All data collection was conducted by two researchers and quality controlled by a third researcher. Ethical approval for data collection was obtained from the London School of Hygiene & Tropical Medicine, Population Council Institutional Review Board, Kenya Medical Research Institute National Ethical Review Committee, and Swaziland Scientific Review Board. Written informed consent was obtained for all Integra study activities.

Data analysis

Data was entered into standardized Excel worksheets, and analyzed using Excel (Microsoft Corp., Redmond, WA, USA) and Stata 13 [ 27]. For our stage one analysis, Fisher’s exact tests were used to examine the association between improvements in HR integration and other aspects of structural integration (including physical resource integration and range of services available). For stage two, we estimated the workload ratio according to service and facility type using the mean time observed per service across all facilities. We also estimated the impact of increasing the estimated staff time per service to the upper bound of the 95% confidence interval from our observations. Finally, we explored differences in workload estimates between HR integration category in stage three of our analysis, testing for significance at the P < 0.05 and P < 0.10 levels using Student’s t-tests, assuming unequal variance where applicable.

Results

Expansion of scope

The mean HR integration indicator, measuring the range of services per SRH/HIV staff member, was 1.75 services at baseline (median 2.0) and 1.69 services at endline (median 1.9). The only service consistently provided by SRH/HIV staff across all facilities was FP. CD4 count services were not delivered within the MCH unit at any facility. Twelve of the 40 facilities had an improvement in HR integration from baseline to endline. The HR integration indicator decreased from baseline to endline in 15 facilities, and 13 had no change (see Appendix 1).
Improvements in HR integration were significantly associated with some improvements in the wider context of integration (Figure  2). Facilities which improved HR integration also tended to improve physical resource (room) integration ( P = 0.02) and availability of services within the MCH unit ( P = 0.01). Improvements in HR integration were not associated with improved service availability at the facility level. We also found no trends in either levels or changes in integration that were consistent across facility type or ownership. Levels and changes in the four integration indicators are discussed more broadly in Appendix 1.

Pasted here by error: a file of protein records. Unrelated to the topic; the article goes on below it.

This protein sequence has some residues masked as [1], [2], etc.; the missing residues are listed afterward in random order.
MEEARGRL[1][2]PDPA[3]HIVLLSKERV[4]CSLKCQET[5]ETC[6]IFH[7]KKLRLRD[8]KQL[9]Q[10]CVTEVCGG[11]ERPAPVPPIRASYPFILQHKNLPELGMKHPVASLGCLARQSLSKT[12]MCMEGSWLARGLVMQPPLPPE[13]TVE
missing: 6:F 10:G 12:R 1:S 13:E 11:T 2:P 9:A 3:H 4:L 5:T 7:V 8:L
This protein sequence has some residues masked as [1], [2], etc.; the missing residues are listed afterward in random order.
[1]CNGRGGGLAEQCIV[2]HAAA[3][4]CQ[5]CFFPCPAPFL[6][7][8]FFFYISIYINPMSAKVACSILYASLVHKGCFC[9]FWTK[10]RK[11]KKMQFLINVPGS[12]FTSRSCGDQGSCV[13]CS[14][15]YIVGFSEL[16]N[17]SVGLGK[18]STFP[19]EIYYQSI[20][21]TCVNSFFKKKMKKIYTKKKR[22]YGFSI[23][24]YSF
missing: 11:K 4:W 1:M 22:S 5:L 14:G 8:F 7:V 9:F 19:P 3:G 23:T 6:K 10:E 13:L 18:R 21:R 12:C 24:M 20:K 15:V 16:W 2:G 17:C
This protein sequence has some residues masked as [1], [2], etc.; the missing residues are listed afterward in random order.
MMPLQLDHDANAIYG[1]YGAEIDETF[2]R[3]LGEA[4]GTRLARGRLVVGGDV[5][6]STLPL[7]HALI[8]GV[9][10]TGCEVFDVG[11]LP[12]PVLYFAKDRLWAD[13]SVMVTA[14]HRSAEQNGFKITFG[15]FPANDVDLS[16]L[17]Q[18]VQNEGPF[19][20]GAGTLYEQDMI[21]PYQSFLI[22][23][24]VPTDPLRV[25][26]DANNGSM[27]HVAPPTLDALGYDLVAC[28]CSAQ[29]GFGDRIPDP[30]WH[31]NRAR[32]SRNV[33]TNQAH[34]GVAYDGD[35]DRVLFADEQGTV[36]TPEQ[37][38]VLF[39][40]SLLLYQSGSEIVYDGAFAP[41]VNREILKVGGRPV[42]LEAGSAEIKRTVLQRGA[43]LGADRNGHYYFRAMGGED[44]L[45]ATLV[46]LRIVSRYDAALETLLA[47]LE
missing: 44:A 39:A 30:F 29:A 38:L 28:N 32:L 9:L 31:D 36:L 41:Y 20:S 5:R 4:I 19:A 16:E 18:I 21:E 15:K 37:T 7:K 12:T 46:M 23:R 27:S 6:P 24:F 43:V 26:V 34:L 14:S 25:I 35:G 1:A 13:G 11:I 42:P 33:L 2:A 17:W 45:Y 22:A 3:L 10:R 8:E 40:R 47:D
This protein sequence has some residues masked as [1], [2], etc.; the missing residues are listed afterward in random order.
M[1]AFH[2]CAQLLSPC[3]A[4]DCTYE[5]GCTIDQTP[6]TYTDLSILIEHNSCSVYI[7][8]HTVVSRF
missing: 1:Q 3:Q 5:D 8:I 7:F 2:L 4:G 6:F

Staff time and workload

The time taken to deliver an HIV/SRH outpatient visit during endline observations varied widely. On average, the service taking the longest time to deliver was PNC (mean 14.32 minutes), followed by STI (mean 11.44 minutes). The distributions of time taken for a number of services were heavily left-skewed, accounting for a minority of complicated cases with longer consultation times. The mean and median time observed, along with the upper-bound and lower-bound estimates, are presented by service type in Table  1.
Table 1
Staff time observed per consultation
 
Number of observations
Number of minutes per consultation
 
Mean
Median
95% CI
FP visit
280
8.26
6.00
7.48
to
9.04
PNC visit
98
14.43
15.00
12.78
to
16.09
Ca Cervix screening visit
20
7.40
6.50
5.33
to
9.47
STI visit
9
11.44
11.00
8.89
to
14.00
HIV counselling and testing visit
33
9.74
7.00
7.14
to
12.34
HIV care and treatment visit
62
10.15
5.00
7.48
to
12.81
Other MCH/OPD visit
172
8.13
4.50
6.78
to
9.48
Observations conducted during endline data collection.
FP, family planning; MCH/OPD, maternal and child health/outpatient department; PNC, postnatal care; STI, sexually transmitted illness.
Table  2 shows SRH/HIV service utilization and staff available at baseline and endline, by facility type. Service utilization increased on the whole from baseline to endline. The total number of SRH/HIV outpatient visits varied according to facility size, from 213 to 7,169 patient visits per year at baseline, and from 336 to 11,995 patient visits per year at endline. Facility staffing levels also increased in both countries from baseline to endline; with 32 facilities increasing the staff FTE available for SRH/HIV services. On average, the greatest increases in staff FTE available were observed for HIV care and treatment (from an average of 3.31 FTE at baseline to 5.99 FTE at endline), and VCT services (from 1.6 to 2.55 FTE). The mean number of outpatient visits per staff member per day was 17 at baseline and 15 at endline, however this ranged from 2 to 22 patients/FTE/day at baseline and from 2 to 37 patients/FTE/day at endline. Hospitals and public health units generally had greater staff FTE available than smaller rural facilities, however there was no observable trend for the number of patient visits per staff member per day by country or facility type.
Table 2
Workload indicators
   
Number of facilities